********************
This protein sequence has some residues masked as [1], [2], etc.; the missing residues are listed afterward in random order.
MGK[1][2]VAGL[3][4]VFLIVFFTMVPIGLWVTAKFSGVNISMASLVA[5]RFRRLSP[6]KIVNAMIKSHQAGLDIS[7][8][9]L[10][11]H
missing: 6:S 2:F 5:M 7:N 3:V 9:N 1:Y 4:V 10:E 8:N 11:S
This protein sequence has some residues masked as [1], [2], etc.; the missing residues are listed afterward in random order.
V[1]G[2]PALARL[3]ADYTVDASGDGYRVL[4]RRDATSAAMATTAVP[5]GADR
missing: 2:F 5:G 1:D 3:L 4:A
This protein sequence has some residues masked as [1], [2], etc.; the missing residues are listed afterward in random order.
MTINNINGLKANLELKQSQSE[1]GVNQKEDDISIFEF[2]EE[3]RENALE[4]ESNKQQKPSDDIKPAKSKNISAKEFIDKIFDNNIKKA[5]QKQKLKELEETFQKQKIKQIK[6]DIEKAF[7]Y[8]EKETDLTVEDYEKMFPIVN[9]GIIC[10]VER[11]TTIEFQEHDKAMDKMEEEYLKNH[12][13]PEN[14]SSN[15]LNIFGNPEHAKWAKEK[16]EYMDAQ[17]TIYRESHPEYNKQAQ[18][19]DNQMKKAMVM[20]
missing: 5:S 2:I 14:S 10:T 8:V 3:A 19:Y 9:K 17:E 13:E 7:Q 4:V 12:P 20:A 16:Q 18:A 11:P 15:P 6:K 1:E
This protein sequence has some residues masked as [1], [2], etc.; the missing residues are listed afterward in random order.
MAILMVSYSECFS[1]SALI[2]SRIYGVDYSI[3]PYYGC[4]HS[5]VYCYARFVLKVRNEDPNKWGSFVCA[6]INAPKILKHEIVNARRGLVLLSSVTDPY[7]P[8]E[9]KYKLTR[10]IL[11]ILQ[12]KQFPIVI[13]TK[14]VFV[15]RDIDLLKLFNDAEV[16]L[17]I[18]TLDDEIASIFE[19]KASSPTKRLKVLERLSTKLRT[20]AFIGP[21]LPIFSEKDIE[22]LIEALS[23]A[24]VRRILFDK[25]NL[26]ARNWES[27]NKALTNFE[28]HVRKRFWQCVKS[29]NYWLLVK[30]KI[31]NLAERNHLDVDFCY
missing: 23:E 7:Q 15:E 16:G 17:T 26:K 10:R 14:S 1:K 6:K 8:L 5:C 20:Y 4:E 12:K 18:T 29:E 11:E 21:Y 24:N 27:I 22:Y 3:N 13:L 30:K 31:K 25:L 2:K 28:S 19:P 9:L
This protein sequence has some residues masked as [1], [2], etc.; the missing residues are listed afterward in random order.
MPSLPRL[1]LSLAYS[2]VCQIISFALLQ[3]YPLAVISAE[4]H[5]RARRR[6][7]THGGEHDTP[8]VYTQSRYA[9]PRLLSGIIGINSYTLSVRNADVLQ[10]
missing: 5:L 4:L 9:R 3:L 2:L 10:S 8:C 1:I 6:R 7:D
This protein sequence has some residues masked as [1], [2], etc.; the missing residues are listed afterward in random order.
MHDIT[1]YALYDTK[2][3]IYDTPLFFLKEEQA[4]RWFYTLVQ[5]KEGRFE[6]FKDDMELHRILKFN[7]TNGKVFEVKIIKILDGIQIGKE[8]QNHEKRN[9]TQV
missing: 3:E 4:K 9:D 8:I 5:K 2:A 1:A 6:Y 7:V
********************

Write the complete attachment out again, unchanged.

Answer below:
This protein sequence has some residues masked as [1], [2], etc.; the missing residues are listed afterward in random order.
MGK[1][2]VAGL[3][4]VFLIVFFTMVPIGLWVTAKFSGVNISMASLVA[5]RFRRLSP[6]KIVNAMIKSHQAGLDIS[7][8][9]L[10][11]H
missing: 6:S 2:F 5:M 7:N 3:V 9:N 1:Y 4:V 10:E 8:N 11:S
This protein sequence has some residues masked as [1], [2], etc.; the missing residues are listed afterward in random order.
V[1]G[2]PALARL[3]ADYTVDASGDGYRVL[4]RRDATSAAMATTAVP[5]GADR
missing: 2:F 5:G 1:D 3:L 4:A
This protein sequence has some residues masked as [1], [2], etc.; the missing residues are listed afterward in random order.
MTINNINGLKANLELKQSQSE[1]GVNQKEDDISIFEF[2]EE[3]RENALE[4]ESNKQQKPSDDIKPAKSKNISAKEFIDKIFDNNIKKA[5]QKQKLKELEETFQKQKIKQIK[6]DIEKAF[7]Y[8]EKETDLTVEDYEKMFPIVN[9]GIIC[10]VER[11]TTIEFQEHDKAMDKMEEEYLKNH[12][13]PEN[14]SSN[15]LNIFGNPEHAKWAKEK[16]EYMDAQ[17]TIYRESHPEYNKQAQ[18][19]DNQMKKAMVM[20]
missing: 5:S 2:I 14:S 10:T 8:V 3:A 19:Y 9:K 17:E 13:E 7:Q 4:V 12:P 20:A 16:Q 18:A 11:P 15:P 6:K 1:E
This protein sequence has some residues masked as [1], [2], etc.; the missing residues are listed afterward in random order.
MAILMVSYSECFS[1]SALI[2]SRIYGVDYSI[3]PYYGC[4]HS[5]VYCYARFVLKVRNEDPNKWGSFVCA[6]INAPKILKHEIVNARRGLVLLSSVTDPY[7]P[8]E[9]KYKLTR[10]IL[11]ILQ[12]KQFPIVI[13]TK[14]VFV[15]RDIDLLKLFNDAEV[16]L[17]I[18]TLDDEIASIFE[19]KASSPTKRLKVLERLSTKLRT[20]AFIGP[21]LPIFSEKDIE[22]LIEALS[23]A[24]VRRILFDK[25]NL[26]ARNWES[27]NKALTNFE[28]HVRKRFWQCVKS[29]NYWLLVK[30]KI[31]NLAERNHLDVDFCY
missing: 23:E 7:Q 15:E 16:G 17:T 26:K 10:R 14:S 1:K 6:K 8:L 5:C 20:Y 4:E 12:K 18:T 29:E 11:E 21:Y 24:N 27:I 22:Y 3:N 13:L 30:K 31:K 25:L 2:K 28:S 19:P 9:L
This protein sequence has some residues masked as [1], [2], etc.; the missing residues are listed afterward in random order.
MPSLPRL[1]LSLAYS[2]VCQIISFALLQ[3]YPLAVISAE[4]H[5]RARRR[6][7]THGGEHDTP[8]VYTQSRYA[9]PRLLSGIIGINSYTLSVRNADVLQ[10]
missing: 5:L 4:L 9:R 3:L 2:L 10:S 8:C 1:I 6:R 7:D
This protein sequence has some residues masked as [1], [2], etc.; the missing residues are listed afterward in random order.
MHDIT[1]YALYDTK[2][3]IYDTPLFFLKEEQA[4]RWFYTLVQ[5]KEGRFE[6]FKDDMELHRILKFN[7]TNGKVFEVKIIKILDGIQIGKE[8]QNHEKRN[9]TQV
missing: 3:E 4:K 9:D 8:I 5:K 2:A 1:A 6:Y 7:V